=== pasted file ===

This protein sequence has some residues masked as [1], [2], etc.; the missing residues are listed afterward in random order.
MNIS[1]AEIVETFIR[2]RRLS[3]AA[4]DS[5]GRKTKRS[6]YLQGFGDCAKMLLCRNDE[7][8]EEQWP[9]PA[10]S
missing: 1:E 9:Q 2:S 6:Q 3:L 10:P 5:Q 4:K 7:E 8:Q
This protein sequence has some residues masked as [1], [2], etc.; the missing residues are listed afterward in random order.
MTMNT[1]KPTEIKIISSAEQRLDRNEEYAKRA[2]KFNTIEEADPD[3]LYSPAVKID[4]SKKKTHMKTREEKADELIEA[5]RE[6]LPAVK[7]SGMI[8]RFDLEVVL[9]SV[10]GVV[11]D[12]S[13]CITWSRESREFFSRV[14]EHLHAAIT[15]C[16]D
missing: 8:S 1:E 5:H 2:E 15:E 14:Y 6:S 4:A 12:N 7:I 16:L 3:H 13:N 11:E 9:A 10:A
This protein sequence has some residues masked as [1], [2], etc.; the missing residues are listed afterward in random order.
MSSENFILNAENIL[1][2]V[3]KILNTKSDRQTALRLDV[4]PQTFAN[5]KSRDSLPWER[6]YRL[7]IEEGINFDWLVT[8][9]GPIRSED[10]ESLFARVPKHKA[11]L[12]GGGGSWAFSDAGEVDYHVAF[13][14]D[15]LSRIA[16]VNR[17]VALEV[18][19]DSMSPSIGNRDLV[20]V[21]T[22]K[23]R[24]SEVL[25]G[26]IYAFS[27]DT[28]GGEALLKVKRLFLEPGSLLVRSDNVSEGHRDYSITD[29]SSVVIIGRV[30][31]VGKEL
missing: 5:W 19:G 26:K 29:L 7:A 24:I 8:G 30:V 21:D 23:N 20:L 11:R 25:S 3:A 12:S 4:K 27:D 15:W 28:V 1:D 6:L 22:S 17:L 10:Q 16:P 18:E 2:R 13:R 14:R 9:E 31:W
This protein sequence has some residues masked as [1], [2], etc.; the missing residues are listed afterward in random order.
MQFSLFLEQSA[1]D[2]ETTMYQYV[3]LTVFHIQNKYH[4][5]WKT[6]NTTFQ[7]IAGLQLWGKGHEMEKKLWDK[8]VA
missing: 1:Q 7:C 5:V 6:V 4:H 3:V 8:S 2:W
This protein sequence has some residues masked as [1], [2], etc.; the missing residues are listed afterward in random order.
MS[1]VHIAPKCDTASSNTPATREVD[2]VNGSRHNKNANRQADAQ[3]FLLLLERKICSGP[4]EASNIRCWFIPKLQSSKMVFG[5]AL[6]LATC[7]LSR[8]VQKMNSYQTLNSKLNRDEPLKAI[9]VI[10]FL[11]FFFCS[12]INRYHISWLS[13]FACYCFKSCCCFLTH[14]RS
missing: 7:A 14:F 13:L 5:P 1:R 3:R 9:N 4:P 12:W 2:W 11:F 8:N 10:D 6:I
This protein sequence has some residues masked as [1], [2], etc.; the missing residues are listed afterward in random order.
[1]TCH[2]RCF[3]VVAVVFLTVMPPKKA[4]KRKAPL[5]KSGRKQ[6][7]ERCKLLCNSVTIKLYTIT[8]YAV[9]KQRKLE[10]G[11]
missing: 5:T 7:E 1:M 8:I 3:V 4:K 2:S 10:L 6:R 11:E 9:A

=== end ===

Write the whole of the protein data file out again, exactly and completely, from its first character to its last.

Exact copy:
This protein sequence has some residues masked as [1], [2], etc.; the missing residues are listed afterward in random order.
MNIS[1]AEIVETFIR[2]RRLS[3]AA[4]DS[5]GRKTKRS[6]YLQGFGDCAKMLLCRNDE[7][8]EEQWP[9]PA[10]S
missing: 1:E 9:Q 2:S 6:Q 3:L 10:P 5:Q 4:K 7:E 8:Q
This protein sequence has some residues masked as [1], [2], etc.; the missing residues are listed afterward in random order.
MTMNT[1]KPTEIKIISSAEQRLDRNEEYAKRA[2]KFNTIEEADPD[3]LYSPAVKID[4]SKKKTHMKTREEKADELIEA[5]RE[6]LPAVK[7]SGMI[8]RFDLEVVL[9]SV[10]GVV[11]D[12]S[13]CITWSRESREFFSRV[14]EHLHAAIT[15]C[16]D
missing: 8:S 1:E 5:H 2:E 15:E 14:Y 6:S 4:A 12:N 7:I 16:L 3:H 13:N 11:E 9:A 10:A
This protein sequence has some residues masked as [1], [2], etc.; the missing residues are listed afterward in random order.
MSSENFILNAENIL[1][2]V[3]KILNTKSDRQTALRLDV[4]PQTFAN[5]KSRDSLPWER[6]YRL[7]IEEGINFDWLVT[8][9]GPIRSED[10]ESLFARVPKHKA[11]L[12]GGGGSWAFSDAGEVDYHVAF[13][14]D[15]LSRIA[16]VNR[17]VALEV[18][19]DSMSPSIGNRDLV[20]V[21]T[22]K[23]R[24]SEVL[25]G[26]IYAFS[27]DT[28]GGEALLKVKRLFLEPGSLLVRSDNVSEGHRDYSITD[29]SSVVIIGRV[30][31]VGKEL
missing: 5:W 19:G 26:K 29:L 7:A 24:I 8:G 30:V 21:D 23:N 20:L 11:R 25:S 3:A 12:S 4:K 27:D 15:W 28:V 1:D 6:L 22:S 17:L 10:Q 16:P 18:E 2:R 13:R 14:R 9:E 31:W
This protein sequence has some residues masked as [1], [2], etc.; the missing residues are listed afterward in random order.
MQFSLFLEQSA[1]D[2]ETTMYQYV[3]LTVFHIQNKYH[4][5]WKT[6]NTTFQ[7]IAGLQLWGKGHEMEKKLWDK[8]VA
missing: 1:Q 7:C 5:V 6:V 4:H 3:V 8:S 2:W
This protein sequence has some residues masked as [1], [2], etc.; the missing residues are listed afterward in random order.
MS[1]VHIAPKCDTASSNTPATREVD[2]VNGSRHNKNANRQADAQ[3]FLLLLERKICSGP[4]EASNIRCWFIPKLQSSKMVFG[5]AL[6]LATC[7]LSR[8]VQKMNSYQTLNSKLNRDEPLKAI[9]VI[10]FL[11]FFFCS[12]INRYHISWLS[13]FACYCFKSCCCFLTH[14]RS
missing: 7:A 14:F 13:L 5:P 1:R 3:R 9:N 4:P 12:W 2:W 11:F 8:N 10:D 6:I
This protein sequence has some residues masked as [1], [2], etc.; the missing residues are listed afterward in random order.
[1]TCH[2]RCF[3]VVAVVFLTVMPPKKA[4]KRKAPL[5]KSGRKQ[6][7]ERCKLLCNSVTIKLYTIT[8]YAV[9]KQRKLE[10]G[11]
missing: 5:T 7:E 1:M 8:I 3:V 4:K 2:S 10:L 6:R 11:E 9:A